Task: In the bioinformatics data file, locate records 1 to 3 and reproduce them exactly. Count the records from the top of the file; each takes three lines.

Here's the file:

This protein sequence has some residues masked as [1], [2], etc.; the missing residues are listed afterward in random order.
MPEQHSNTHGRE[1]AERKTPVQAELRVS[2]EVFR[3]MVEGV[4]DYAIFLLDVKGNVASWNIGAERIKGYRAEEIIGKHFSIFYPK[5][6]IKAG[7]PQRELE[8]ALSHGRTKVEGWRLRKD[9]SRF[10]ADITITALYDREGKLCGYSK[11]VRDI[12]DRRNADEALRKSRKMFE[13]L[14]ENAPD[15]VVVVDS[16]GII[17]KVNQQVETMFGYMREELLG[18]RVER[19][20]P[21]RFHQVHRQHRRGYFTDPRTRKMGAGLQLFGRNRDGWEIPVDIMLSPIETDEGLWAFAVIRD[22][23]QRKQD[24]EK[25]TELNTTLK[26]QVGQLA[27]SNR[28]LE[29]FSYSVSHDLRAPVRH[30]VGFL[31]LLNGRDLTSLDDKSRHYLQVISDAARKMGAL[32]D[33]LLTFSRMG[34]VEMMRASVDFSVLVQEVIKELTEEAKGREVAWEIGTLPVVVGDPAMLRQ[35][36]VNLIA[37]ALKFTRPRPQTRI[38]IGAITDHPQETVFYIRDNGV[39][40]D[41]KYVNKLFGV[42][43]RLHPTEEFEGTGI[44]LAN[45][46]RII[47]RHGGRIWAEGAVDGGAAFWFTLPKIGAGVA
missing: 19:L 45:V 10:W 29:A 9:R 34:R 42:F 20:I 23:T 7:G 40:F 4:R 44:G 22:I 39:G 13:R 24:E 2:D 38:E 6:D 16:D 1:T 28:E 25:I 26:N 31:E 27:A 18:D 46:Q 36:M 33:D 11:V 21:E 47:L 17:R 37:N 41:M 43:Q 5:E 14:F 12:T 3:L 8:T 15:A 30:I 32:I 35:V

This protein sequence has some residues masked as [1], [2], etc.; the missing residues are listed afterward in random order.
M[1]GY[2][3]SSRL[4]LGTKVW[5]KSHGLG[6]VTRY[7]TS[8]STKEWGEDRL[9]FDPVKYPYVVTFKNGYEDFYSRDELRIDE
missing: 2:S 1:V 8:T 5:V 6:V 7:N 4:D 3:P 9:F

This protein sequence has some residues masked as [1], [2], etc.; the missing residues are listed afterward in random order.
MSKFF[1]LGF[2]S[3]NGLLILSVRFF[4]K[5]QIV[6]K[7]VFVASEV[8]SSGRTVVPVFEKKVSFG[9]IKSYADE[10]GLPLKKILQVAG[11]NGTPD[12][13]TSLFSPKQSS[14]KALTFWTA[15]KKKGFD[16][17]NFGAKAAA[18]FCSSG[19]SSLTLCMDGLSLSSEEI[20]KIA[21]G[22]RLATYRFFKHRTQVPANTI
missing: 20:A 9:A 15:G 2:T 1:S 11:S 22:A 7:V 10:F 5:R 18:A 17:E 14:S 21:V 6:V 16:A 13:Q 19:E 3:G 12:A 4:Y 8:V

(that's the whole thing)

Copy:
This protein sequence has some residues masked as [1], [2], etc.; the missing residues are listed afterward in random order.
MPEQHSNTHGRE[1]AERKTPVQAELRVS[2]EVFR[3]MVEGV[4]DYAIFLLDVKGNVASWNIGAERIKGYRAEEIIGKHFSIFYPK[5][6]IKAG[7]PQRELE[8]ALSHGRTKVEGWRLRKD[9]SRF[10]ADITITALYDREGKLCGYSK[11]VRDI[12]DRRNADEALRKSRKMFE[13]L[14]ENAPD[15]VVVVDS[16]GII[17]KVNQQVETMFGYMREELLG[18]RVER[19][20]P[21]RFHQVHRQHRRGYFTDPRTRKMGAGLQLFGRNRDGWEIPVDIMLSPIETDEGLWAFAVIRD[22][23]QRKQD[24]EK[25]TELNTTLK[26]QVGQLA[27]SNR[28]LE[29]FSYSVSHDLRAPVRH[30]VGFL[31]LLNGRDLTSLDDKSRHYLQVISDAARKMGAL[32]D[33]LLTFSRMG[34]VEMMRASVDFSVLVQEVIKELTEEAKGREVAWEIGTLPVVVGDPAMLRQ[35][36]VNLIA[37]ALKFTRPRPQTRI[38]IGAITDHPQETVFYIRDNGV[39][40]D[41]KYVNKLFGV[42][43]RLHPTEEFEGTGI[44]LAN[45][46]RII[47]RHGGRIWAEGAVDGGAAFWFTLPKIGAGVA
missing: 19:L 45:V 10:W 29:A 9:R 34:R 42:F 20:I 23:T 7:G 40:F 4:R 44:G 22:I 39:G 13:R 24:E 2:D 38:E 6:D 16:D 1:T 28:E 25:I 26:N 31:E 27:A 18:D 46:Q 36:M 33:D 11:V 21:E 47:L 17:R 37:N 41:M 43:Q 5:E 14:F 12:T 3:L 8:T 15:A 30:I 32:I 35:V

This protein sequence has some residues masked as [1], [2], etc.; the missing residues are listed afterward in random order.
M[1]GY[2][3]SSRL[4]LGTKVW[5]KSHGLG[6]VTRY[7]TS[8]STKEWGEDRL[9]FDPVKYPYVVTFKNGYEDFYSRDELRIDE
missing: 2:S 1:V 8:T 5:V 6:V 7:N 4:D 3:P 9:F

This protein sequence has some residues masked as [1], [2], etc.; the missing residues are listed afterward in random order.
MSKFF[1]LGF[2]S[3]NGLLILSVRFF[4]K[5]QIV[6]K[7]VFVASEV[8]SSGRTVVPVFEKKVSFG[9]IKSYADE[10]GLPLKKILQVAG[11]NGTPD[12][13]TSLFSPKQSS[14]KALTFWTA[15]KKKGFD[16][17]NFGAKAAA[18]FCSSG[19]SSLTLCMDGLSLSSEEI[20]KIA[21]G[22]RLATYRFFKHRTQVPANTI
missing: 20:A 9:A 15:G 2:T 1:S 11:S 22:A 7:V 10:F 5:R 18:A 17:E 14:S 21:V 6:V 16:A 13:Q 19:E 3:G 12:A 4:Y 8:V